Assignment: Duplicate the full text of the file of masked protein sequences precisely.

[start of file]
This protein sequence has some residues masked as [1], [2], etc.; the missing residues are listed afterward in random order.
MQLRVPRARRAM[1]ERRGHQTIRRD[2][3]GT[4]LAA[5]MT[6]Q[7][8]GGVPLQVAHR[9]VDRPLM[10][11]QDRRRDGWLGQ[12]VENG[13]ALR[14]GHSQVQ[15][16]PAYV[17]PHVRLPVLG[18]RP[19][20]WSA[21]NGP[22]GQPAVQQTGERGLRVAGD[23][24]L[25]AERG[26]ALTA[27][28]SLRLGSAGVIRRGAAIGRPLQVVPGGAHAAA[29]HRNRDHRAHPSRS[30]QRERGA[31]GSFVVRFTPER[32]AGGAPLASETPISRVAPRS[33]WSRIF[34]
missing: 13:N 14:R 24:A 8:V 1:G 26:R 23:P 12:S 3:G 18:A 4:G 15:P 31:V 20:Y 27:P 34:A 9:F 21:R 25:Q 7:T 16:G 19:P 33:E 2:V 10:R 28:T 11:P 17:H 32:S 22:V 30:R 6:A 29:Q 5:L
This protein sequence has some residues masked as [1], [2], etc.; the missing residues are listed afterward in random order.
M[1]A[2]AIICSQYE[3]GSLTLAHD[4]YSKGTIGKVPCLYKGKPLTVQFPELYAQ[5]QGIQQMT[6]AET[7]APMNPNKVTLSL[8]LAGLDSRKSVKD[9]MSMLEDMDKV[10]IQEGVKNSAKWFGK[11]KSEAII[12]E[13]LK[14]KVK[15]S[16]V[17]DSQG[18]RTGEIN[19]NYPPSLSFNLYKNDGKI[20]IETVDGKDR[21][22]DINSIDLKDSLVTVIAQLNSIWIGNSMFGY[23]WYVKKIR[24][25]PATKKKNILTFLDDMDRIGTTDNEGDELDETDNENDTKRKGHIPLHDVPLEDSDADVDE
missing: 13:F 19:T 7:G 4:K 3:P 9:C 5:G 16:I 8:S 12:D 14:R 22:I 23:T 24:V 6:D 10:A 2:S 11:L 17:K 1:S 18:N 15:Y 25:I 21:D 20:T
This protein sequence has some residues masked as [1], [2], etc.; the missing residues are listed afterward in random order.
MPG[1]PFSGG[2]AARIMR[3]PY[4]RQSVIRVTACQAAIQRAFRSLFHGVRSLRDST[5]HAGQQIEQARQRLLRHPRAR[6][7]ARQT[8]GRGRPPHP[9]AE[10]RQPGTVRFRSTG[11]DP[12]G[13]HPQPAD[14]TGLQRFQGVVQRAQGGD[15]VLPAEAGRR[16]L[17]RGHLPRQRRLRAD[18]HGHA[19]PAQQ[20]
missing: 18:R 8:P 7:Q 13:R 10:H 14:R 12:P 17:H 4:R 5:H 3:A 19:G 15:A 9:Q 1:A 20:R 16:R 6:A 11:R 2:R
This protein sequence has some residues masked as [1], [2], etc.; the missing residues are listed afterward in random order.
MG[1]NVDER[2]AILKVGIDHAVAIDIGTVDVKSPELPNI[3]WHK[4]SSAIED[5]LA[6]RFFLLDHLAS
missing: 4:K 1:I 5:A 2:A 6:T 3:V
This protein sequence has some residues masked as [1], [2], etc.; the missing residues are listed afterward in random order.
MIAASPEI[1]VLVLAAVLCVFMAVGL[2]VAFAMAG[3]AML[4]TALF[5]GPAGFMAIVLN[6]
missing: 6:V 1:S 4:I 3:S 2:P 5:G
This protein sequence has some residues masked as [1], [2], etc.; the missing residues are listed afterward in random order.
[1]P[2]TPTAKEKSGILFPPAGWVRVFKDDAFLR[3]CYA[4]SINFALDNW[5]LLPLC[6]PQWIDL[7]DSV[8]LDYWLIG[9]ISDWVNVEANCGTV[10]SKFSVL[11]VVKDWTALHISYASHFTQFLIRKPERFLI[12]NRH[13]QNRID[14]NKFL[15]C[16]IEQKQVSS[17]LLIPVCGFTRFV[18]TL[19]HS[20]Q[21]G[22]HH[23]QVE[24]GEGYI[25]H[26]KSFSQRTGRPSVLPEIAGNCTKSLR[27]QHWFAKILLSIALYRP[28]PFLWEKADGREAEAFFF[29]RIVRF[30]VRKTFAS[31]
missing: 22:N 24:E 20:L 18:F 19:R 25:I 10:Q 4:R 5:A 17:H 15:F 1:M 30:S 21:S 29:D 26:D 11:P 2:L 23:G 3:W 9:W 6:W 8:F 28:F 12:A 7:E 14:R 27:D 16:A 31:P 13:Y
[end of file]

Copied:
This protein sequence has some residues masked as [1], [2], etc.; the missing residues are listed afterward in random order.
MQLRVPRARRAM[1]ERRGHQTIRRD[2][3]GT[4]LAA[5]MT[6]Q[7][8]GGVPLQVAHR[9]VDRPLM[10][11]QDRRRDGWLGQ[12]VENG[13]ALR[14]GHSQVQ[15][16]PAYV[17]PHVRLPVLG[18]RP[19][20]WSA[21]NGP[22]GQPAVQQTGERGLRVAGD[23][24]L[25]AERG[26]ALTA[27][28]SLRLGSAGVIRRGAAIGRPLQVVPGGAHAAA[29]HRNRDHRAHPSRS[30]QRERGA[31]GSFVVRFTPER[32]AGGAPLASETPISRVAPRS[33]WSRIF[34]
missing: 13:N 14:R 24:A 8:V 1:G 26:R 23:P 12:S 3:G 18:A 4:G 15:P 31:V 20:Y 27:P 34:A 9:F 21:R 25:Q 7:T 16:G 19:P 33:E 2:V 10:R 28:T 11:P 17:H 32:S 22:V 30:R 6:A 29:Q 5:L
This protein sequence has some residues masked as [1], [2], etc.; the missing residues are listed afterward in random order.
M[1]A[2]AIICSQYE[3]GSLTLAHD[4]YSKGTIGKVPCLYKGKPLTVQFPELYAQ[5]QGIQQMT[6]AET[7]APMNPNKVTLSL[8]LAGLDSRKSVKD[9]MSMLEDMDKV[10]IQEGVKNSAKWFGK[11]KSEAII[12]E[13]LK[14]KVK[15]S[16]V[17]DSQG[18]RTGEIN[19]NYPPSLSFNLYKNDGKI[20]IETVDGKDR[21][22]DINSIDLKDSLVTVIAQLNSIWIGNSMFGY[23]WYVKKIR[24][25]PATKKKNILTFLDDMDRIGTTDNEGDELDETDNENDTKRKGHIPLHDVPLEDSDADVDE
missing: 13:F 19:T 7:G 4:K 3:P 9:C 5:G 16:I 8:S 12:D 14:R 22:I 23:T 24:V 6:D 10:A 2:S 11:L 17:K 1:S 18:N 15:Y 25:I 21:D 20:T
This protein sequence has some residues masked as [1], [2], etc.; the missing residues are listed afterward in random order.
MPG[1]PFSGG[2]AARIMR[3]PY[4]RQSVIRVTACQAAIQRAFRSLFHGVRSLRDST[5]HAGQQIEQARQRLLRHPRAR[6][7]ARQT[8]GRGRPPHP[9]AE[10]RQPGTVRFRSTG[11]DP[12]G[13]HPQPAD[14]TGLQRFQGVVQRAQGGD[15]VLPAEAGRR[16]L[17]RGHLPRQRRLRAD[18]HGHA[19]PAQQ[20]
missing: 18:R 8:P 7:Q 13:R 10:H 14:R 12:P 17:H 4:R 5:H 3:A 19:G 15:A 9:Q 1:A 20:R 16:R 6:A 11:R 2:R
This protein sequence has some residues masked as [1], [2], etc.; the missing residues are listed afterward in random order.
MG[1]NVDER[2]AILKVGIDHAVAIDIGTVDVKSPELPNI[3]WHK[4]SSAIED[5]LA[6]RFFLLDHLAS
missing: 4:K 1:I 5:A 2:A 6:T 3:V
This protein sequence has some residues masked as [1], [2], etc.; the missing residues are listed afterward in random order.
MIAASPEI[1]VLVLAAVLCVFMAVGL[2]VAFAMAG[3]AML[4]TALF[5]GPAGFMAIVLN[6]
missing: 6:V 1:S 4:I 3:S 2:P 5:G
This protein sequence has some residues masked as [1], [2], etc.; the missing residues are listed afterward in random order.
[1]P[2]TPTAKEKSGILFPPAGWVRVFKDDAFLR[3]CYA[4]SINFALDNW[5]LLPLC[6]PQWIDL[7]DSV[8]LDYWLIG[9]ISDWVNVEANCGTV[10]SKFSVL[11]VVKDWTALHISYASHFTQFLIRKPERFLI[12]NRH[13]QNRID[14]NKFL[15]C[16]IEQKQVSS[17]LLIPVCGFTRFV[18]TL[19]HS[20]Q[21]G[22]HH[23]QVE[24]GEGYI[25]H[26]KSFSQRTGRPSVLPEIAGNCTKSLR[27]QHWFAKILLSIALYRP[28]PFLWEKADGREAEAFFF[29]RIVRF[30]VRKTFAS[31]
missing: 22:N 24:E 20:L 18:F 19:R 25:I 10:Q 4:R 5:A 17:H 15:F 1:M 30:S 21:S 29:D 26:D 11:P 2:L 23:G 3:W 9:W 6:W 8:F 28:F 12:A 7:E 14:R 27:D 16:A 31:P 13:Y